I wrote code to extract from the TPQ files the bit-perfect JPGS, and then packaged them up into a KMZ file. I then converted the KMZ to MBTILE file for use on a mobile device (by far the best format for mobile, super fast loads and large data sets possible).

          Here is the ADK Nat Geo TI mbtile file (159MB), which loads in LocusMap on Android, Map Plus by MioCool on Apple, and QGIS v3+ on desktops. Here is the KMZ file (98MB) to load into Google Earth (a bit memory intensive, and takes a minute to load). The KMZ file would never work on mobile devices.

          I've used my code on all Nat Geo products (Trails Illustrated and State Topo). See my other thread for the entire ADK park of USGS Topo Data and some assorted other maps I compiled.

          Using MOBAC you can utilize the mbtile files I provided as a source, and create smaller maps, in nearly any format, to load onto nearly any device (if you don't want to take up a ton of room). You can just write a smaller mbtile file for your sections of interest as well.

          I also have the purchased the fold-out ADK Trails Illustrated maps from about 2 years ago. The differences (in content) from the old disc version is minimal, although they changed their numbering system and some look/feel stuff. I tried having my physical map scanned to create a more modern mbtile file, but they do not scan well because of the reflective, water-proof material.

          The Trails Illustrated stuff is available in Gaia Maps (for a cost). However, downloading data to your phone is very slow, and very buggy, and cannot be relied upon to work once you're in the field. When the data is downloaded, it is saved to an unencrypted mbtile file, so I could create an ADK park modern data set using this method. However, 300MB of data (for a relatively small section of the Catskills) took the entire week-long free trial and many attempts to complete the download, when it should have taken under a minute. I'm not sure why that download was that large either, when the entire ADK park (in my mbtile file) is <160MB.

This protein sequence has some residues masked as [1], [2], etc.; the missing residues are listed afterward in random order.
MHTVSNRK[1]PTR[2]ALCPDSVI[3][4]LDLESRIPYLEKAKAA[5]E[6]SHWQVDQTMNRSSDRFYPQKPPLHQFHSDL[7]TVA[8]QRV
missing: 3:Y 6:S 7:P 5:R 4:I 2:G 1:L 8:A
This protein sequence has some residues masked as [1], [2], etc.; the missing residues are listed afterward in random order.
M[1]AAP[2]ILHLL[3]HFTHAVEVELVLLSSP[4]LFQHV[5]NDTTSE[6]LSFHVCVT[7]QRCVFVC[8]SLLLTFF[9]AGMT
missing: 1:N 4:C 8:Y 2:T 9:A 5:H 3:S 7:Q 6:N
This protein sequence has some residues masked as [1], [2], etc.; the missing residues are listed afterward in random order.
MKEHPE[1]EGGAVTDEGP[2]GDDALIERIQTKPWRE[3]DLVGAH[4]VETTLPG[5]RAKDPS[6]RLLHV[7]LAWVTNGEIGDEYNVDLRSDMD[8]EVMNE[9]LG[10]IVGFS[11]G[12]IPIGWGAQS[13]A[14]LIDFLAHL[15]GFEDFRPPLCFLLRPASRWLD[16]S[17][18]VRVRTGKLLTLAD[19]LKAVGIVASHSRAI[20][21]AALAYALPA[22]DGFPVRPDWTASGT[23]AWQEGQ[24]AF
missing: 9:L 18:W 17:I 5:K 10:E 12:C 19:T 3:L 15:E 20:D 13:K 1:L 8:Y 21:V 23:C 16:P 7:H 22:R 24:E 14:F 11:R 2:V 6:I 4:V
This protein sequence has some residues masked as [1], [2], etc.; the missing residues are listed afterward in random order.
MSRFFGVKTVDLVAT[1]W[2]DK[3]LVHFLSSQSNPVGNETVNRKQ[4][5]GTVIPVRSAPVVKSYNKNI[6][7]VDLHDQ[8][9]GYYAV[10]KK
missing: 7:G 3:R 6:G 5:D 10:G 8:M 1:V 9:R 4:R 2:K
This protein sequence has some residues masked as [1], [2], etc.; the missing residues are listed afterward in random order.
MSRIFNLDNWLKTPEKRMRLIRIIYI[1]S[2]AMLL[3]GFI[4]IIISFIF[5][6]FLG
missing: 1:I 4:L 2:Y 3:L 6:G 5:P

Here's the github repo for my code to extract any Nat Geo disc. Fair warning, it's not pretty but it get's the job done. I've already done the Trails Illustrated for the National Parks and Southern Appalachians, if anyone wants them as well.

          Hope this helps you.

          **Edit: I totally missed you referencing my Github repo in the first post, thanks! :-)
          Last edited by ndoggac; 10-09-2023, 02:57 PM.


          • #6
            A bit more info to add. All the underlying imagery I provided is considered "raster" data (in the GIS realm). Paths, waypoints, and some other forms of data are "vector" data. I don't recall the Nat Geo TI program ever having vector data. However, that data is out there from other sources, like DEC, USGS, USDA, etc. You can also create your own vector data (bread crumb trails, saved waypoints, paths drawn in Google Earth or QGIS, etc.).

            If you think there was vector data in the Nat Geo TI data, I can go back and take a look for it and see if I could export it in some way. Likely more up to date data is available from other places though. The beauty of Locus Maps (my fav on Android) and other modern apps, is you can load up raster imagery in an mbtile containing one map (satellite imagery), load another mbtile on top of it (Nat Geo TI) and then turn on any combination of vector data you want.

            I created a couple videos on how to use Locus Maps for my Stillwater Nav page, and there's text guides as well for both Locus Maps and Map Plus on Apple.


            • #7
              After re-reading the PDF guide for the NatGeo TI ADK software. It did have 3D terrain data, which can be acquired (in better quality and resolution) from other sources now (DEM, LIDAR). It also had the ability to create waypoints and trails. I'm not sure if/how the trails were actually "snapped" to objects in the imagery. If they did snap, then it must have been in the program itself somehow. There were bits of data in the TPQ file that gets skipped over, some of that could have been used for that functionality. I was really just focused on extracting the raster (jpg) data.

              Waypoints and tracks could be exported to a *.TPO file though from the program. There's a great program called GPSBabel that can read in .TPO formats and convert them to many modern formats (KML/KMZ, SHP, etc.). Or older formats as well if you need to support a specific legacy device.